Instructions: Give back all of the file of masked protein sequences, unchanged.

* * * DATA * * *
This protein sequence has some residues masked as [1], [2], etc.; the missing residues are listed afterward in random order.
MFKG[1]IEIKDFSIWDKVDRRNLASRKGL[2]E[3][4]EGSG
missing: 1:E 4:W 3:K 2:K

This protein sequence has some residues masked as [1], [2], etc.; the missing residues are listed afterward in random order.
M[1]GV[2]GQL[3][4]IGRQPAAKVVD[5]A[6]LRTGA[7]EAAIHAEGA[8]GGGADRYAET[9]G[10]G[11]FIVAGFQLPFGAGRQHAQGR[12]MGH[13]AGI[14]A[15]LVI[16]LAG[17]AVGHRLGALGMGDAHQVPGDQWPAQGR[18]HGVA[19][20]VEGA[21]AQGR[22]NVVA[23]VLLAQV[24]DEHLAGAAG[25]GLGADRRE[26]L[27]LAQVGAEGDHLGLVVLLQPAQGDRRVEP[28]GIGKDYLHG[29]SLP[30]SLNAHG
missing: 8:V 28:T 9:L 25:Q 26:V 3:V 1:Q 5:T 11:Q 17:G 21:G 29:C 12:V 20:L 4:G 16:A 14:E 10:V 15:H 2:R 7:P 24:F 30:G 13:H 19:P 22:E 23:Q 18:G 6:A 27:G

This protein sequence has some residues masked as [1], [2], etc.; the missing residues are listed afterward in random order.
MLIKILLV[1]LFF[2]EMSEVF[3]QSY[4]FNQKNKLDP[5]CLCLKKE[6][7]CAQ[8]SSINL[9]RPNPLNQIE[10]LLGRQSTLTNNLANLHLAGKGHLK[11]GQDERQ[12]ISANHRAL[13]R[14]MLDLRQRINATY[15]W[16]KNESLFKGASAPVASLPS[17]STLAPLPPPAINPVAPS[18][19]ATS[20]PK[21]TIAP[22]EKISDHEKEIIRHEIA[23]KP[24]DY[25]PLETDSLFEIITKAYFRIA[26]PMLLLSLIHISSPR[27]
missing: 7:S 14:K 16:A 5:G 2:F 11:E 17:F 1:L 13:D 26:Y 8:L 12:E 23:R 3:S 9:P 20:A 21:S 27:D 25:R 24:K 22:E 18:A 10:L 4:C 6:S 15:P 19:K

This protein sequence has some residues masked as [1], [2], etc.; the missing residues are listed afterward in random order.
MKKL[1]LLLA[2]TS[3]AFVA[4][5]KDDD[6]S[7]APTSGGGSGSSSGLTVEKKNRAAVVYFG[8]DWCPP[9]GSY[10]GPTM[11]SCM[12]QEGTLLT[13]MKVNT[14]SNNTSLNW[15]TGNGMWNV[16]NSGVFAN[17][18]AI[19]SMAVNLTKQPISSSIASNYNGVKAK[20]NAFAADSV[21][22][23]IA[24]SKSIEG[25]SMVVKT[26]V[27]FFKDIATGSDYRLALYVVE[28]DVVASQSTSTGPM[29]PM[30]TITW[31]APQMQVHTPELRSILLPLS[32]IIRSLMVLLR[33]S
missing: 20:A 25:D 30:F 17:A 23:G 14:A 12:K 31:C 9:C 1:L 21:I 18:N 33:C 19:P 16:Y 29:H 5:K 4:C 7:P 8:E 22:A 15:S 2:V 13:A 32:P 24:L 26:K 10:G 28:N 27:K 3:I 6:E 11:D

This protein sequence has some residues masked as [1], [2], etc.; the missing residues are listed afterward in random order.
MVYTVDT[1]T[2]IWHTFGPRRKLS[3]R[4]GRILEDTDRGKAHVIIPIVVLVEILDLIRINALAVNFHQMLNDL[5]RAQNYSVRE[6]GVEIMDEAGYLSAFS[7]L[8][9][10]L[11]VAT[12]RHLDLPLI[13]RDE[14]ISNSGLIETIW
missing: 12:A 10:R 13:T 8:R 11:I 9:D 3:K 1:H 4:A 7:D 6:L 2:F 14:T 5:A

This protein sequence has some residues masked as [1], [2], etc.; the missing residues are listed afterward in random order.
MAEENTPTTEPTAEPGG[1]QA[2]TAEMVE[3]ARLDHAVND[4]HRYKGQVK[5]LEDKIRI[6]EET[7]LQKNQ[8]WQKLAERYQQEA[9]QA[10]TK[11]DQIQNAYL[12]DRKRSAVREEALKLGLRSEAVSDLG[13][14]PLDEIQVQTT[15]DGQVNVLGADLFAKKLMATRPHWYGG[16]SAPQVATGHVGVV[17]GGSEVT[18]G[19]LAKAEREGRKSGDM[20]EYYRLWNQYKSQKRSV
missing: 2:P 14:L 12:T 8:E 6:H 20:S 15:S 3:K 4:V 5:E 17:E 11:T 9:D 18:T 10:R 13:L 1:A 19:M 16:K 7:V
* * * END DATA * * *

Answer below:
This protein sequence has some residues masked as [1], [2], etc.; the missing residues are listed afterward in random order.
MFKG[1]IEIKDFSIWDKVDRRNLASRKGL[2]E[3][4]EGSG
missing: 1:E 4:W 3:K 2:K

This protein sequence has some residues masked as [1], [2], etc.; the missing residues are listed afterward in random order.
M[1]GV[2]GQL[3][4]IGRQPAAKVVD[5]A[6]LRTGA[7]EAAIHAEGA[8]GGGADRYAET[9]G[10]G[11]FIVAGFQLPFGAGRQHAQGR[12]MGH[13]AGI[14]A[15]LVI[16]LAG[17]AVGHRLGALGMGDAHQVPGDQWPAQGR[18]HGVA[19][20]VEGA[21]AQGR[22]NVVA[23]VLLAQV[24]DEHLAGAAG[25]GLGADRRE[26]L[27]LAQVGAEGDHLGLVVLLQPAQGDRRVEP[28]GIGKDYLHG[29]SLP[30]SLNAHG
missing: 8:V 28:T 9:L 25:Q 26:V 3:V 1:Q 5:T 11:Q 17:G 21:G 29:C 12:V 20:L 4:G 16:A 14:E 10:V 15:H 2:R 7:P 24:F 30:G 13:H 19:P 22:E 23:Q 18:G 6:A 27:G

This protein sequence has some residues masked as [1], [2], etc.; the missing residues are listed afterward in random order.
MLIKILLV[1]LFF[2]EMSEVF[3]QSY[4]FNQKNKLDP[5]CLCLKKE[6][7]CAQ[8]SSINL[9]RPNPLNQIE[10]LLGRQSTLTNNLANLHLAGKGHLK[11]GQDERQ[12]ISANHRAL[13]R[14]MLDLRQRINATY[15]W[16]KNESLFKGASAPVASLPS[17]STLAPLPPPAINPVAPS[18][19]ATS[20]PK[21]TIAP[22]EKISDHEKEIIRHEIA[23]KP[24]DY[25]PLETDSLFEIITKAYFRIA[26]PMLLLSLIHISSPR[27]
missing: 7:S 14:K 16:A 5:G 2:F 11:E 17:F 1:L 13:D 26:Y 8:L 12:E 23:R 3:S 9:P 20:A 21:S 27:D 25:R 24:K 22:E 18:A 10:L 4:C 6:S 15:P 19:K

This protein sequence has some residues masked as [1], [2], etc.; the missing residues are listed afterward in random order.
MKKL[1]LLLA[2]TS[3]AFVA[4][5]KDDD[6]S[7]APTSGGGSGSSSGLTVEKKNRAAVVYFG[8]DWCPP[9]GSY[10]GPTM[11]SCM[12]QEGTLLT[13]MKVNT[14]SNNTSLNW[15]TGNGMWNV[16]NSGVFAN[17][18]AI[19]SMAVNLTKQPISSSIASNYNGVKAK[20]NAFAADSV[21][22][23]IA[24]SKSIEG[25]SMVVKT[26]V[27]FFKDIATGSDYRLALYVVE[28]DVVASQSTSTGPM[29]PM[30]TITW[31]APQMQVHTPELRSILLPLS[32]IIRSLMVLLR[33]S
missing: 20:A 25:D 30:F 17:A 23:G 14:A 12:K 31:C 9:C 1:L 21:I 18:N 33:C 19:P 16:Y 29:H 5:K 4:C 7:P 8:E 22:A 15:S 2:V 13:A 32:P 24:L 26:K 10:G 28:N 27:K 3:I 6:E 11:D

This protein sequence has some residues masked as [1], [2], etc.; the missing residues are listed afterward in random order.
MVYTVDT[1]T[2]IWHTFGPRRKLS[3]R[4]GRILEDTDRGKAHVIIPIVVLVEILDLIRINALAVNFHQMLNDL[5]RAQNYSVRE[6]GVEIMDEAGYLSAFS[7]L[8][9][10]L[11]VAT[12]RHLDLPLI[13]RDE[14]ISNSGLIETIW
missing: 12:A 10:R 13:T 8:R 11:I 9:D 3:K 1:H 4:A 7:D 6:L 2:F 14:T 5:A

This protein sequence has some residues masked as [1], [2], etc.; the missing residues are listed afterward in random order.
MAEENTPTTEPTAEPGG[1]QA[2]TAEMVE[3]ARLDHAVND[4]HRYKGQVK[5]LEDKIRI[6]EET[7]LQKNQ[8]WQKLAERYQQEA[9]QA[10]TK[11]DQIQNAYL[12]DRKRSAVREEALKLGLRSEAVSDLG[13][14]PLDEIQVQTT[15]DGQVNVLGADLFAKKLMATRPHWYGG[16]SAPQVATGHVGVV[17]GGSEVT[18]G[19]LAKAEREGRKSGDM[20]EYYRLWNQYKSQKRSV
missing: 2:P 14:L 12:T 8:E 6:H 20:S 15:S 3:K 4:V 5:E 17:E 11:T 9:D 18:T 10:R 13:L 1:A 19:M 16:K 7:V